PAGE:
Ken Wilbur integrates psychology, psychotherapy, mysticism, and spiritual cultivation of Eastern and Western religions with his amazing inductive research ability.
He also integrates many fields such as philosophy, sociology, transpersonal psychology, anthropology, mythology, economics, biology, physics, etc., forming the "grand unified field theory" of consciousness and starting a revolution in transpersonal psychology.
“Spectrum has intrinsically different characteristics—different needs, different symbols, different modes of awareness, different motivations, different compensations, and so on. When a particular level is rendered unconscious, so are the major features of the characteristics of that level. Thus, the unconscious is stratified, and for the very same reasons that the Spectrum itself is stratified.”—Read More—Todd M Runyon
7. Finnegans Wake
By James Joyce, Ireland
This book describes a night dream, with a "labyrinth" literary structure, full of stream of consciousness. Joyce even invented a unique "dream language" in the history of the world language.
One of the most famous words in the whole book is Joyce's 100-letter word "lightning strike", which simulates the continuous rumble of thunder. What is more amazing is that the first sentence of the novel is "written on the last page", while the last sentence is "written on the first page".
I don't think my life is long enough to give this book the close reading it deserves, but I'm enjoying the challenge of seeing how much I can understand. I would recommend it to obsessive-compulsive freaks with a sense of humor.—Read More—Kristin Ohman
8. Da Vinci Code
Author: Dan Brown
This novel is known as the best knowledge suspense novel so far! The puzzling code in The Da Vinci Code is hidden in Leonardo da Vinci's works of art; the desperate competition is unfolded in cathedrals and castles all over Europe; the shocking truth, after being covered up for hundreds of years, is finally lifted up the mysterious veil. "The Da Vinci Code" eclipses other horror novels known for their wisdom! It's genius. "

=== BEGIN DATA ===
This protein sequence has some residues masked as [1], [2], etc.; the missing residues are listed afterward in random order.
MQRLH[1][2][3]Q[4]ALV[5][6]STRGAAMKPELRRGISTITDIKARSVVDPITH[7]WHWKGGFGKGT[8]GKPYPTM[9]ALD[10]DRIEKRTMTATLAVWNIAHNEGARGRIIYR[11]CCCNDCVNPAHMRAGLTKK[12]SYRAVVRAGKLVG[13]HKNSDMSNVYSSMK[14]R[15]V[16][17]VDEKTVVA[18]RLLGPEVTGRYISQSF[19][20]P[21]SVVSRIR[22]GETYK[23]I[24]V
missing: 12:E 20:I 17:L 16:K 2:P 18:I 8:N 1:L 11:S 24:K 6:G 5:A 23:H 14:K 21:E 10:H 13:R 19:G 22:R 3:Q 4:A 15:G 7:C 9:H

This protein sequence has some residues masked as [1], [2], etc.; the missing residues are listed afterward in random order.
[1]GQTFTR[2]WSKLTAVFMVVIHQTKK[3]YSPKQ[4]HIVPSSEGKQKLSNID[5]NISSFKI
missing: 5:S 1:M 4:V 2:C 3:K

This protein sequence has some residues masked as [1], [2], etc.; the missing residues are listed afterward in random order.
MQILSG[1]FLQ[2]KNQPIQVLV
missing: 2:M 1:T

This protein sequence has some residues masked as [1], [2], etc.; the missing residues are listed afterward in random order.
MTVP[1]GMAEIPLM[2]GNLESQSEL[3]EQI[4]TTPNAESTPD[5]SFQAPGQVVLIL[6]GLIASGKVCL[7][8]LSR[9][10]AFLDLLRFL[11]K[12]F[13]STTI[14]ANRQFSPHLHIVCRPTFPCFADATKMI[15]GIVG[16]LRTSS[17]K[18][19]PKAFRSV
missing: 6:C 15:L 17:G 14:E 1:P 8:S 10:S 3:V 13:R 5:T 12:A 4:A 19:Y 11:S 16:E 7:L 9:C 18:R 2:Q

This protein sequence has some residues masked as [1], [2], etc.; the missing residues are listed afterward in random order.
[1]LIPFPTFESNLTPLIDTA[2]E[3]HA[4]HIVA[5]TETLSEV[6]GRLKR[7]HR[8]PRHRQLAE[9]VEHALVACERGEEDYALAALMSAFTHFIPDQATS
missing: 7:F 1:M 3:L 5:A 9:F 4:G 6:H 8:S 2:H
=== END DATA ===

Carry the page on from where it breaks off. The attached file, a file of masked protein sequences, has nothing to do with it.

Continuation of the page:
It's been years since 'The Da Vinci Code has been out, and I'm sure everything has been said that needs to be said about it, but I would like to share my own personal story about this book.—Read More—Kristin Ohman
9. Engines of Logic
by Martin Davis
This book can be said to be the originator of computer thought. It introduces the basic concepts behind modern computers and the people who developed these concepts.
It describes the lives and work of genii such as Leibniz, bull, Freig, Cantor, Hilbert, Godel, and Turing, and describes how mathematicians have put forward the ideas behind the achievements long before they are put into application.
Although other logicians are well covered, the emphasis is on Alan Turing. There is a wonderfully clear and simple presentation of the unsolvability of Hilbert's Entscheidungsproblem using Turing machines. I recommend this book to mathematicians & non-mathematicians alike.—Read More—L. Shalla
10. Strategic Thinking: strategic competition in business, politics, and everyday life.
by Avinash K. Dixit
The science of strategic thinking is called game theory. "Strategic Thinking: Strategic Competition in Business, politics, and daily life" is a classic book on game theory co-authored by Yale University Professor Neil Boff and Princeton University, Professor Dixit.
When they started writing, few people knew the game theory. Nowadays, game theory has gradually become a popular course in Colleges and business schools. This book is about the art of knowing how your opponent intends to beat you and then you win.
How to win a tennis match, how the minority can beat the majority, why you should "love" your most hated opponent, and so on, are all discussed. This is an emerging strategy science, which consists of some simple basic principles.
Thinking Strategically is one of the first books I ever read on strategy. Since I read it it has changed my perspective and way of thinking and analyzing all sorts of problems from business to personal life. The book in a sense has become a manual of problem assessment in my life I have used its concepts in situations where I have to predict rivals' moves in business, work, and personal life.—Read More—Anthony Tate.
Conclusion Of The Best 10 Books That Will Make You More Intelligent
Reading makes people Intelligent.
increase your knowledge and broaden your horizons. If you want to be Intelligent, you
have to think more while reading.
As the saying goes: learning without thinking is useless, and thinking without learning is dangerous. That's why.
It is suggested to read more books on finance, manpower, and psychology.